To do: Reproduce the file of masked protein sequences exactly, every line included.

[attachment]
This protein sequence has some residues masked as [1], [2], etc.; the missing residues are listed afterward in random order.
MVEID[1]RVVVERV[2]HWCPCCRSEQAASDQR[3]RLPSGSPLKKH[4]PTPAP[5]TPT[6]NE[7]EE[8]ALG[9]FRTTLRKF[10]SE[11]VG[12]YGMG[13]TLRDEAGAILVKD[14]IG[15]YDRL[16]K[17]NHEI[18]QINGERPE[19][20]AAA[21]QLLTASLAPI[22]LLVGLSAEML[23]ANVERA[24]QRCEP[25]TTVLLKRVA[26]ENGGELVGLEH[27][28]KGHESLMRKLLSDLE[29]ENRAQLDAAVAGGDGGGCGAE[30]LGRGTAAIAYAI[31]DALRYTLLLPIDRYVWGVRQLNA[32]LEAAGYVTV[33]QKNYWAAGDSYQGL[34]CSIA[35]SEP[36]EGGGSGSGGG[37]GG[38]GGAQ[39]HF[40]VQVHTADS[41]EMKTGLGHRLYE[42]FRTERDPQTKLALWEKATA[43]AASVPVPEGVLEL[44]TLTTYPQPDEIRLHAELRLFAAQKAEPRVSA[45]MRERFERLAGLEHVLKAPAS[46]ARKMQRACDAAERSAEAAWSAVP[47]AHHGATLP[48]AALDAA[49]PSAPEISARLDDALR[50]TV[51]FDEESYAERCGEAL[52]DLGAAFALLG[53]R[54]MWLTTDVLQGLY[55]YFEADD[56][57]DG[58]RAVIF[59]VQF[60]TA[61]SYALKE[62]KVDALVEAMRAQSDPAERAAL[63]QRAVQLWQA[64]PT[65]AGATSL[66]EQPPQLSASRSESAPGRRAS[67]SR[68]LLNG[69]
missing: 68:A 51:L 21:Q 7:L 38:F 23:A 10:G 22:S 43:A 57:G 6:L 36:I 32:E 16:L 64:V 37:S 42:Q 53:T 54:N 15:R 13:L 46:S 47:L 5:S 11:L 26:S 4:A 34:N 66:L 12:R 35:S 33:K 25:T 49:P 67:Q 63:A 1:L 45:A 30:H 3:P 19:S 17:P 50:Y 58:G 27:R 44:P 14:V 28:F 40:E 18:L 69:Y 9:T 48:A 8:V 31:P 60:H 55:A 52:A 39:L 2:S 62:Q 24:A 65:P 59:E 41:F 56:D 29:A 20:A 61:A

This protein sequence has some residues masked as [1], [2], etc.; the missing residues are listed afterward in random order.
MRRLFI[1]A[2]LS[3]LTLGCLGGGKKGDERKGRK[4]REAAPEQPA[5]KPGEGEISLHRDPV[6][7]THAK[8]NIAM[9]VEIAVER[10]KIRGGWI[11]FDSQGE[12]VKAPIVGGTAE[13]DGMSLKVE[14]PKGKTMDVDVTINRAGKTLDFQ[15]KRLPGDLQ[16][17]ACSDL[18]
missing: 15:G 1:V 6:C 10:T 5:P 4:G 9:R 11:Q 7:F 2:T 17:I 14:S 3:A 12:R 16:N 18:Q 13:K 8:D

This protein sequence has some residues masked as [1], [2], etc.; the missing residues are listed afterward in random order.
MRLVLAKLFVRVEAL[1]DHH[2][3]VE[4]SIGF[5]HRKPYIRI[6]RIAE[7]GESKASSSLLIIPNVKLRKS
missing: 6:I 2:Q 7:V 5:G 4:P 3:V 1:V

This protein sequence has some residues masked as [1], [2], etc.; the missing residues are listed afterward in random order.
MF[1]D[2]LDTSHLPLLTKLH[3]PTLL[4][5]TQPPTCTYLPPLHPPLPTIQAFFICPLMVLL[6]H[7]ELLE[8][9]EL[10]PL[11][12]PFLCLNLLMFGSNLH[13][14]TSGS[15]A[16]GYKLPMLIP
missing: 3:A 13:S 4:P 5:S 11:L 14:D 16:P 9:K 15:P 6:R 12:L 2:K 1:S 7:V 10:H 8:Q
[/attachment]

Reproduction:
This protein sequence has some residues masked as [1], [2], etc.; the missing residues are listed afterward in random order.
MVEID[1]RVVVERV[2]HWCPCCRSEQAASDQR[3]RLPSGSPLKKH[4]PTPAP[5]TPT[6]NE[7]EE[8]ALG[9]FRTTLRKF[10]SE[11]VG[12]YGMG[13]TLRDEAGAILVKD[14]IG[15]YDRL[16]K[17]NHEI[18]QINGERPE[19][20]AAA[21]QLLTASLAPI[22]LLVGLSAEML[23]ANVERA[24]QRCEP[25]TTVLLKRVA[26]ENGGELVGLEH[27][28]KGHESLMRKLLSDLE[29]ENRAQLDAAVAGGDGGGCGAE[30]LGRGTAAIAYAI[31]DALRYTLLLPIDRYVWGVRQLNA[32]LEAAGYVTV[33]QKNYWAAGDSYQGL[34]CSIA[35]SEP[36]EGGGSGSGGG[37]GG[38]GGAQ[39]HF[40]VQVHTADS[41]EMKTGLGHRLYE[42]FRTERDPQTKLALWEKATA[43]AASVPVPEGVLEL[44]TLTTYPQPDEIRLHAELRLFAAQKAEPRVSA[45]MRERFERLAGLEHVLKAPAS[46]ARKMQRACDAAERSAEAAWSAVP[47]AHHGATLP[48]AALDAA[49]PSAPEISARLDDALR[50]TV[51]FDEESYAERCGEAL[52]DLGAAFALLG[53]R[54]MWLTTDVLQGLY[55]YFEADD[56][57]DG[58]RAVIF[59]VQF[60]TA[61]SYALKE[62]KVDALVEAMRAQSDPAERAAL[63]QRAVQLWQA[64]PT[65]AGATSL[66]EQPPQLSASRSESAPGRRAS[67]SR[68]LLNG[69]
missing: 68:A 51:L 21:Q 7:L 38:F 23:A 10:G 22:S 43:A 57:G 6:L 36:I 32:E 16:L 64:V 37:S 42:Q 53:T 54:N 15:R 13:L 46:S 47:L 5:S 11:L 26:S 4:A 34:N 66:L 12:R 35:S 33:K 25:T 49:P 67:Q 63:A 1:L 45:A 30:H 3:P 19:S 17:P 50:Y 58:G 27:R 44:P 14:V 28:F 40:E 18:L 69:Y 9:T 48:A 8:V 31:P 60:H 55:A 52:A 39:L 2:S 62:Q 24:A 65:P 59:E 41:F 56:D 29:A 20:A 61:A

This protein sequence has some residues masked as [1], [2], etc.; the missing residues are listed afterward in random order.
MRRLFI[1]A[2]LS[3]LTLGCLGGGKKGDERKGRK[4]REAAPEQPA[5]KPGEGEISLHRDPV[6][7]THAK[8]NIAM[9]VEIAVER[10]KIRGGWI[11]FDSQGE[12]VKAPIVGGTAE[13]DGMSLKVE[14]PKGKTMDVDVTINRAGKTLDFQ[15]KRLPGDLQ[16][17]ACSDL[18]
missing: 15:G 1:V 6:C 10:T 5:P 4:G 9:R 11:Q 7:F 2:T 17:I 14:S 3:A 12:R 16:N 18:Q 13:K 8:D

This protein sequence has some residues masked as [1], [2], etc.; the missing residues are listed afterward in random order.
MRLVLAKLFVRVEAL[1]DHH[2][3]VE[4]SIGF[5]HRKPYIRI[6]RIAE[7]GESKASSSLLIIPNVKLRKS
missing: 6:I 2:Q 7:V 5:G 4:P 3:V 1:V

This protein sequence has some residues masked as [1], [2], etc.; the missing residues are listed afterward in random order.
MF[1]D[2]LDTSHLPLLTKLH[3]PTLL[4][5]TQPPTCTYLPPLHPPLPTIQAFFICPLMVLL[6]H[7]ELLE[8][9]EL[10]PL[11][12]PFLCLNLLMFGSNLH[13][14]TSGS[15]A[16]GYKLPMLIP
missing: 3:A 13:S 4:P 5:S 11:L 14:D 16:P 9:K 15:P 6:R 12:L 2:K 1:S 7:V 10:H 8:Q